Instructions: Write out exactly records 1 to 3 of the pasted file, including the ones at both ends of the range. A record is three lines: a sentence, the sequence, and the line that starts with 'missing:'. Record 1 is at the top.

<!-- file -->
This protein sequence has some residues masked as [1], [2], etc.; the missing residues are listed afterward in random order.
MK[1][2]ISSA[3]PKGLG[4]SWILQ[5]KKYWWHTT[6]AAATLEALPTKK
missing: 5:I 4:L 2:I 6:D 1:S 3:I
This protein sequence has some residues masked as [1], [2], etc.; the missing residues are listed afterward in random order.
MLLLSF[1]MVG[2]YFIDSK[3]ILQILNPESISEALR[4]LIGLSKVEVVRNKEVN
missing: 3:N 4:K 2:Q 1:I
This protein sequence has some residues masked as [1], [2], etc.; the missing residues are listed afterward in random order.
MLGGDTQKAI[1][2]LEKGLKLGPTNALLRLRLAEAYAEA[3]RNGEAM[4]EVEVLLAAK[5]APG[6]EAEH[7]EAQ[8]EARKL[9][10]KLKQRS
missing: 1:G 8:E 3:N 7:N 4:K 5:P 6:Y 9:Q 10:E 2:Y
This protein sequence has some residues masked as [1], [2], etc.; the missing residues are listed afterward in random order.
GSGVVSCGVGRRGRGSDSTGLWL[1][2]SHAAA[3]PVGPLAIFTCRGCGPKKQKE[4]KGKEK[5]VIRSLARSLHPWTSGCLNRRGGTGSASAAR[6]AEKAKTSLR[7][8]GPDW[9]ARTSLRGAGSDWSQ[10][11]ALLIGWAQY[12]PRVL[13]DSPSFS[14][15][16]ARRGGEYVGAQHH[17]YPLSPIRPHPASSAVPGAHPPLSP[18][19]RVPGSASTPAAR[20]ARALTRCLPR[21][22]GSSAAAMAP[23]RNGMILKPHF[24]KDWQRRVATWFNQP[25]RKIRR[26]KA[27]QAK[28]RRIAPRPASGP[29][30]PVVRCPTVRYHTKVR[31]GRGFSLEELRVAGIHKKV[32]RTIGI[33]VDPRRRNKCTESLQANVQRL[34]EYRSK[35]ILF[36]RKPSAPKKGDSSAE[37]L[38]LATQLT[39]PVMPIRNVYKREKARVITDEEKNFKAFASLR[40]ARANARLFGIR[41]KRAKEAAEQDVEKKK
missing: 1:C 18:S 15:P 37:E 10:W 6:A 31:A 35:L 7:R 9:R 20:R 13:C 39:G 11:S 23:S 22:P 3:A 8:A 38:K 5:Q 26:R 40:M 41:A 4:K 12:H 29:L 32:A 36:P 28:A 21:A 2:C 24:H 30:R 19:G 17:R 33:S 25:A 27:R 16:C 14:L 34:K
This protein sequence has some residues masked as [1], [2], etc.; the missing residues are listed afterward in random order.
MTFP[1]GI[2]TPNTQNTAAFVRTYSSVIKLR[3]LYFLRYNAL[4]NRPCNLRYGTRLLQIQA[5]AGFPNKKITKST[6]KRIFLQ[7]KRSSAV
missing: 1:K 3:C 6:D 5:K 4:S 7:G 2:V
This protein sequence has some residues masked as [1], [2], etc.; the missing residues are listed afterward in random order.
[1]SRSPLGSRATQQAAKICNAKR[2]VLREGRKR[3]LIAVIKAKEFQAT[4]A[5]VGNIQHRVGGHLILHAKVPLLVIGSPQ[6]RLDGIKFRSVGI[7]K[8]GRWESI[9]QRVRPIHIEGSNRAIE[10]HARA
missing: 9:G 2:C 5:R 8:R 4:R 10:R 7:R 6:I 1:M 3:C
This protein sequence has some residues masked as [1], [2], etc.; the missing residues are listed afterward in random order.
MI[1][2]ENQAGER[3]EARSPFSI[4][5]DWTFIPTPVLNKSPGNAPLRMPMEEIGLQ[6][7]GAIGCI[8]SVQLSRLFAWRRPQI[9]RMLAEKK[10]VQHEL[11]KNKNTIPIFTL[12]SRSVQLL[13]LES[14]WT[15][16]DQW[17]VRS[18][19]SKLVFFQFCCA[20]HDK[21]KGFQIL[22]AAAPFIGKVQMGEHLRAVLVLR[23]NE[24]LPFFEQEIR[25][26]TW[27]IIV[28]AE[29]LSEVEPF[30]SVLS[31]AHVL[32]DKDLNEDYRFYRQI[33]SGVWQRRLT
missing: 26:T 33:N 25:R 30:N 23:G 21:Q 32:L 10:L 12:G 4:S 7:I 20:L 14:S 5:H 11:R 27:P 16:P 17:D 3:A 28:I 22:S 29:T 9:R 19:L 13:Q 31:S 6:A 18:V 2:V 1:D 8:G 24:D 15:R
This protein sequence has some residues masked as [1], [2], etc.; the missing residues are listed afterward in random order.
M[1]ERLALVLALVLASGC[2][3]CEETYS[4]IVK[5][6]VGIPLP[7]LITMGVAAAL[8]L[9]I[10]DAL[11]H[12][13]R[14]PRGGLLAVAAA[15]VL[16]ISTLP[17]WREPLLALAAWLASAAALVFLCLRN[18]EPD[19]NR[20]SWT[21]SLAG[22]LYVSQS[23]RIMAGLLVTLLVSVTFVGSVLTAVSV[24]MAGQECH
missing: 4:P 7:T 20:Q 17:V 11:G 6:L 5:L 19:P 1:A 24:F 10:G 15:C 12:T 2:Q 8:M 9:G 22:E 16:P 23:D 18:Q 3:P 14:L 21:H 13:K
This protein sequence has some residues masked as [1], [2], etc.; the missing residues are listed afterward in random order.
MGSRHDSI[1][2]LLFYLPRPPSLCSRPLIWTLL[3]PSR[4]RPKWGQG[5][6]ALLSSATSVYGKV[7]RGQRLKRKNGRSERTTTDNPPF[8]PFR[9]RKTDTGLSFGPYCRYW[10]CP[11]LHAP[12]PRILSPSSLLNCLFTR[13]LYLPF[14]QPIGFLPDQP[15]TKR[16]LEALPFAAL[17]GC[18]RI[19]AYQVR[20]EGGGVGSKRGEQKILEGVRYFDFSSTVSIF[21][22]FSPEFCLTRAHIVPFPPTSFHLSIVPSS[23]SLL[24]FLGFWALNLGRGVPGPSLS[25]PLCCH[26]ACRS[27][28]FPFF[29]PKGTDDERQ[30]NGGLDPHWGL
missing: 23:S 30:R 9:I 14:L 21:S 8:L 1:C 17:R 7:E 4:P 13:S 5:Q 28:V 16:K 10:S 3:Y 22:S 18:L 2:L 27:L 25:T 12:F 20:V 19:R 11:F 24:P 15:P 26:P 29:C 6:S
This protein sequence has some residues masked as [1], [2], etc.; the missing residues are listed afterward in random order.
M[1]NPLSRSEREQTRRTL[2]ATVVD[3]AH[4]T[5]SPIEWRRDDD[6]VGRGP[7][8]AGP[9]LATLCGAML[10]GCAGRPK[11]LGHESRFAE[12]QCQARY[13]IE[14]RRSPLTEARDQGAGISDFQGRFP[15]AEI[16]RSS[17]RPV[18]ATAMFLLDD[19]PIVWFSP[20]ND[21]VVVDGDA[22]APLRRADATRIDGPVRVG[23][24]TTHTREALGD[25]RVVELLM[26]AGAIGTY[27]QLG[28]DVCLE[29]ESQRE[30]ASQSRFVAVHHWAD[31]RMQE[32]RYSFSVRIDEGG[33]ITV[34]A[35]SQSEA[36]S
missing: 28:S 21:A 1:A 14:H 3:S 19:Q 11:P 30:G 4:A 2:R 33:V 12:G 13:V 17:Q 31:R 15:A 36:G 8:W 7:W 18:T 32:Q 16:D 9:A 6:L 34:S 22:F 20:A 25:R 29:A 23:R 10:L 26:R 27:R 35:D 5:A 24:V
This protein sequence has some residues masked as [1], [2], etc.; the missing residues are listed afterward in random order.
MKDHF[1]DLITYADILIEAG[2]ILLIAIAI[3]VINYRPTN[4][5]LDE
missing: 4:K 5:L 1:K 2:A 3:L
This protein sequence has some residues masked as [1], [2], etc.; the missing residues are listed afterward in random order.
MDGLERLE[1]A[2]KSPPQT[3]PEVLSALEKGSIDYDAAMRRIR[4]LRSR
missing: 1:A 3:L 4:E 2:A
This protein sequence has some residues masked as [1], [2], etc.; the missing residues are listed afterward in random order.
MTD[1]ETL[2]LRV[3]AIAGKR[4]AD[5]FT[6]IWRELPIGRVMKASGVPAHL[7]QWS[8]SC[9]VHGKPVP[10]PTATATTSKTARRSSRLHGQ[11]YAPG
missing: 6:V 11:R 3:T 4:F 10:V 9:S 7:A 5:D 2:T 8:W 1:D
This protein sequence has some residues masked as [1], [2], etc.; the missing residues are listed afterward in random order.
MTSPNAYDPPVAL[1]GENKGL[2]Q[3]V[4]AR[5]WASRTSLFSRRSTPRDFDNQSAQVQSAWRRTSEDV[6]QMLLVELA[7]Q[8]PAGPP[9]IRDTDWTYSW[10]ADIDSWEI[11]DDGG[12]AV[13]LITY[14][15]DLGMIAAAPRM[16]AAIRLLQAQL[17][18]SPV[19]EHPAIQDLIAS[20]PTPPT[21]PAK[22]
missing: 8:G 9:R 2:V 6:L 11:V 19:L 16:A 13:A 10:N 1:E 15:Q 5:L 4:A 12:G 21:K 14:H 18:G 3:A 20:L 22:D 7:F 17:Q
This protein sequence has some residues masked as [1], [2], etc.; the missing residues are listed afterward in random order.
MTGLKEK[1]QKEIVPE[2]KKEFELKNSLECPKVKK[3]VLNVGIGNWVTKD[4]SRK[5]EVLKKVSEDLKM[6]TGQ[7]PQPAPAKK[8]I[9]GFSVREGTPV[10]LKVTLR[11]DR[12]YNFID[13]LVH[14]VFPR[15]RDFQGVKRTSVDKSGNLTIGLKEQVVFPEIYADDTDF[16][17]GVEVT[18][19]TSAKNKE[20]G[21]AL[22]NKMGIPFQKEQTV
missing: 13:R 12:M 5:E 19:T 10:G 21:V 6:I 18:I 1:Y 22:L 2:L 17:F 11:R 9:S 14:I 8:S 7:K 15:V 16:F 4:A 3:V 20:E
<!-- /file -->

This protein sequence has some residues masked as [1], [2], etc.; the missing residues are listed afterward in random order.
MK[1][2]ISSA[3]PKGLG[4]SWILQ[5]KKYWWHTT[6]AAATLEALPTKK
missing: 5:I 4:L 2:I 6:D 1:S 3:I
This protein sequence has some residues masked as [1], [2], etc.; the missing residues are listed afterward in random order.
MLLLSF[1]MVG[2]YFIDSK[3]ILQILNPESISEALR[4]LIGLSKVEVVRNKEVN
missing: 3:N 4:K 2:Q 1:I
This protein sequence has some residues masked as [1], [2], etc.; the missing residues are listed afterward in random order.
MLGGDTQKAI[1][2]LEKGLKLGPTNALLRLRLAEAYAEA[3]RNGEAM[4]EVEVLLAAK[5]APG[6]EAEH[7]EAQ[8]EARKL[9][10]KLKQRS
missing: 1:G 8:E 3:N 7:N 4:K 5:P 6:Y 9:Q 10:E 2:Y